State Department believes missionary 'caught in crossfire'
By EDWIN KINDZEKA MOKI and KEN KUSMER, Associated Press
YAOUNDE, Cameroon (AP) — Cameroon's defense minister warned foreigners Wednesday to be take precautions in the country's restive English-speaking regions after an American missionary was mortally wounded amid fighting between armed separatists and soldiers.
"If you must be there, immediately inform the military so we can assure your safety," Defense Minister Joseph Beti Assomo said, adding that the northwest and southwest regions where separatists are fighting for an independent state were dangerous for people not from Cameroon.
Charles Trumann Wesco, a missionary from the U.S. state of Indiana, died Tuesday after he was shot in the head while sitting in his car. Wesco had been in the northwest region of Cameroon with his wife, Stephanie, and their eight children for nearly two weeks before he was killed.
Dave Halyman, the assistant pastor at a Baptist church in Warsaw, Indiana, where Stephanie Wesco's father is the senior pastor, said Don Williams spoke with his daughter by phone after the shooting.
Relaying Williams' account, Halyman said Charles and Stephanie Wesco were in a car being driven by another missionary to the town of Bamnui from the Bamenda suburb of Bambili, where the family was living. Charles Wesco was in the front seat, and two bullets went through the windshield and hit his head, Halyman said. No one else was hurt, he said.
The family raised financial support to work in Cameroon for two years and visited the country two years ago on a survey trip.
U.S. Vice President Mike Pence, who previously was governor of Indiana, called Wesco "a believer, loving father, and pillar of his Indiana community."
"Charles lost his life while he and his family were sharing the gospel in Cameroon," Pence said in a statement. "Karen and I will be praying for Charles' wife Stephanie, their eight beautiful children, and all those whose lives had been touched by his work and witness. And we will pray that they take comfort in the sure knowledge that Charles heard those words 'Well done good and faithful servant.'"
The U.S. Embassy in Cameroon has for some time warned Americans against traveling to the country's restive regions, where violence has escalated and hundreds have been killed in the fighting between separatists and soldiers. Most foreign and local enterprises have left the areas.
State Department spokesman Robert Palladino said Wednesday that based on information from senior Cameroonian officials, "we believe the victim was caught in crossfire."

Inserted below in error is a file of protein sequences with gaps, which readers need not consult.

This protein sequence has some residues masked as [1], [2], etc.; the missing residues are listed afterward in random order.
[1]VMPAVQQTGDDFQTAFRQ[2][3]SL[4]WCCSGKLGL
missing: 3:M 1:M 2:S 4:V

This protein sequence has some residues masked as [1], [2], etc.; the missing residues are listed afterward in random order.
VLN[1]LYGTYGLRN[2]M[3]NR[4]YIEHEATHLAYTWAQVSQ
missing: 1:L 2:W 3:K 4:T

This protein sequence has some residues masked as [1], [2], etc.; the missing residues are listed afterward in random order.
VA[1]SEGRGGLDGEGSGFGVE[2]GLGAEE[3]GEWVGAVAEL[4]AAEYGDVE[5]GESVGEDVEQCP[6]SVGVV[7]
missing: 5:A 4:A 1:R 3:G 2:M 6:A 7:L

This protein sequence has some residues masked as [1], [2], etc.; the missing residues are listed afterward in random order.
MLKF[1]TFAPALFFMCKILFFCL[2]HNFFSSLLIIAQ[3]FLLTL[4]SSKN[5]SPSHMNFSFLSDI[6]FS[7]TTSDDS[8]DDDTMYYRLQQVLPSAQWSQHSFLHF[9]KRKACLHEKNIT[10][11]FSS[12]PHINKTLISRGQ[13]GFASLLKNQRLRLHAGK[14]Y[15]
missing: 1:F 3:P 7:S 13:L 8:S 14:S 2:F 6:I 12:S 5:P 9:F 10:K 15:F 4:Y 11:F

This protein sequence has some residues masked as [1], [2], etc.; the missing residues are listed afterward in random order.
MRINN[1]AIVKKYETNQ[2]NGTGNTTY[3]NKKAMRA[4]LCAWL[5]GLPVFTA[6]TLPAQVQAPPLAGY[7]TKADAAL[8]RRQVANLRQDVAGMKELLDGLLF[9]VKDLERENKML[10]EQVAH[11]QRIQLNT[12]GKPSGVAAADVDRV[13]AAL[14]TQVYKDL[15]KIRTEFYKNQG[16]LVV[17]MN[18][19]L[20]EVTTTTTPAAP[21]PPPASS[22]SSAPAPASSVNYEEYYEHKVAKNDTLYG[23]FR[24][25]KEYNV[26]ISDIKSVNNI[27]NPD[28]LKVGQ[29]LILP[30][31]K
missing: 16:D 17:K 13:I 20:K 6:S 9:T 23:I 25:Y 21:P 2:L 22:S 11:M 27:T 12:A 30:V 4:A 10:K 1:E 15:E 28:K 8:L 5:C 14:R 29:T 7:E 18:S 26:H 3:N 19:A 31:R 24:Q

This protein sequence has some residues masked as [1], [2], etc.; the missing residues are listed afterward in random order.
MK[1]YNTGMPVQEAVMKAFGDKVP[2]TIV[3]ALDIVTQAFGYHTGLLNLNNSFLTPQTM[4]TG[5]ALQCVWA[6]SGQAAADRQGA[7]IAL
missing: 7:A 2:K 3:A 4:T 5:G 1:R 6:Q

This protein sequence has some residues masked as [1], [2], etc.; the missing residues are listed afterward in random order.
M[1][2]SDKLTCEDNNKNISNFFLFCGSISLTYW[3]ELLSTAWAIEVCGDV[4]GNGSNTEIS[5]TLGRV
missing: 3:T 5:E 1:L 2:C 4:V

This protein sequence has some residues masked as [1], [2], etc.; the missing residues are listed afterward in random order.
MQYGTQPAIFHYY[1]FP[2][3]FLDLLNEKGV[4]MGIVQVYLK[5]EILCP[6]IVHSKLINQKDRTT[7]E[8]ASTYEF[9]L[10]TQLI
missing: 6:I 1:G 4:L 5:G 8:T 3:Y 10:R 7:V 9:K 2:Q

Palladino noted that Wesco's tragic death "occurred in the midst of the Anglophone crisis," violence that began after the government clamped down on English-speaking teachers and lawyers protesting what they called their marginalization by Cameroon's French-speaking majority.
"Both separatist fighters and government security forces have used violence against innocent civilians," Palladino said. "We call on both sides to view the tragic death of this American citizen to put an immediate stop to violence and to allow unhindered access to humanitarian aid workers and health care providers."
Regional Gov. Deben Tchoffo said Tuesday that Wesco was wounded as armed groups attempted to stop the reopening of the University of Bamenda and the military fought back. He said Wesco might have been caught in the crossfire.
The military killed at least four suspects in Wesco's death and arrested many others, military spokesman Col. Didier Badjeck told The Associated Press on Tuesday. He did not specify if the people detained were military personnel or separatists.
Wesco was not the first foreigner to be killed in the regions. A Ghanaian pastor was found dead with bullet wounds in July near Buea, in Cameroon's southwest region.
A Tunisian and his co-worker were killed in Cameroon's southwest Manyu Division during a March mission that freed four other Tunisian engineers.
Foreign road construction engineers were kidnapped in April by armed gangs in the southwest for allegedly neglecting demands to stop building roads. When the military went in to free them, three engineers were rescued and two were killed.
Authorities said another 18 people, including 12 European tourists, were freed in April after armed separatists seized their vehicle while they were visiting a lake in the southwest.
Kusmer reported from Indianapolis.